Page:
The Upper Tribunal (Lands Chamber) has considered proposals made following the coming into force of the Rating (Property in Common Occupation) and Council Tax (Empty Dwellings) Act 2018 and the amended regulations which followed it. The Act was intended to reverse the effects of the decision of the UK Supreme Court in Woolway (VO) v Mazars LLP [2015] and allow units of property that were contiguous and were occupied together to be merged to form a single hereditament for rating purposes. The regulations introduced following the coming into force of the Act allowed proposals to be made to alter the 2010 rating lists, which would otherwise have been out of time. The question before the Tribunal was whether the proposals made in these cases came within that category. ...Read More

No reinstatement of rateable value following works of alteration

The Upper Tribunal (Lands Chamber) has dismissed an appeal by the Valuation Officer against a refusal by the Valuation Tribunal for England to delete the assessment of a warehouse property for a temporary period only, during works of alteration. The Upper Tribunal found that the Valuation Tribunal for England had been correct to refuse to exercise a discretionary power to make an order which would result in the rating list being significantly inaccurate, when it had been within the power of the Valuation Officer to enter an accurate valuation and he had failed to do so within the period allowed. ...Read More

No compulsory winding up of rates avoidance companies

The Court of Appeal has dismissed appeals by the Secretary of State for Business Energy and Industrial Strategy seeking the compulsory winding up, on public interest grounds, of companies operating schemes designed to avoid business rates. The appeals are the latest in an extensive line of cases in which central and local government have sought to defeat business rates avoidance schemes. In these latest cases the Court of Appeal found that there was no public interest that justified the compulsory winding up of the companies operating these schemes. ...Read More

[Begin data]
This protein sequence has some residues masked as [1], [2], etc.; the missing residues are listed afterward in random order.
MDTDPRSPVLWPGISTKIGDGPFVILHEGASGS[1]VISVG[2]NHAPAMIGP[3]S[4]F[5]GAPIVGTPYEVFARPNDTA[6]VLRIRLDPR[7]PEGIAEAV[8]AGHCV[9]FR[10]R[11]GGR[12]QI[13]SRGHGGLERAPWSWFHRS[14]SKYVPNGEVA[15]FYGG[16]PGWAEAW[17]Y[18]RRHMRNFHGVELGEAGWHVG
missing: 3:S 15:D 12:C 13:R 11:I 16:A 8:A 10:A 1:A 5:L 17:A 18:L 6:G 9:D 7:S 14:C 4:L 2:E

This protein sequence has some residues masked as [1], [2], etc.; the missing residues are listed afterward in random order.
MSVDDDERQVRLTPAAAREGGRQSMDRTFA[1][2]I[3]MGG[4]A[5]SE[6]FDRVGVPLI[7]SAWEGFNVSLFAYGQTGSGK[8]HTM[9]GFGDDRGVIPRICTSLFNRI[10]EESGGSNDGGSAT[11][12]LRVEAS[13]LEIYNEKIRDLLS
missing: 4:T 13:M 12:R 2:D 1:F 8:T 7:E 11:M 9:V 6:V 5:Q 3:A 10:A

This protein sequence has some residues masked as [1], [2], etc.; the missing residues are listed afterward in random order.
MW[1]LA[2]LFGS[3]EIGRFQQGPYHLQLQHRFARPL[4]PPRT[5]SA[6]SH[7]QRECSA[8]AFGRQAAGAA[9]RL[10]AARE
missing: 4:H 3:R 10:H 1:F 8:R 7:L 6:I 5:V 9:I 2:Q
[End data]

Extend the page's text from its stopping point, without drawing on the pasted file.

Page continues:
No right of appeal to Upper Tribunal

The Upper Tribunal (Lands Chamber) has dismissed an appeal against a refusal by a Vice=President of the Valuation Tribunal for England (VTE) to review a decision of the VTE. The Upper Tribunal’s decision is a useful reminder to practitioners that there is no appeal against a refusal by the VTE to review one of its decisions, and that the time limit for an appeal against a VTE decision itself, is not suspended because of an application for a review. ...Read More

ATM sites at supermarkets not separately rateable

The Supreme Court has determined that the sites of Automatic Teller Machines (ATMs) at food supermarkets and at convenience stores do not form separately rateable hereditaments and should be treated for rating purposes as part of the host store hereditament. The Court dismissed an appeal by the Valuation Office Agency against an earlier decision of the Court of Appeal. This judgment brings to an end more than six years of litigation on this subject, and clears the way to resolve many thousands of outstanding appeals. It also has implications for other cases where there is potentially more than one hereditament. ...Read More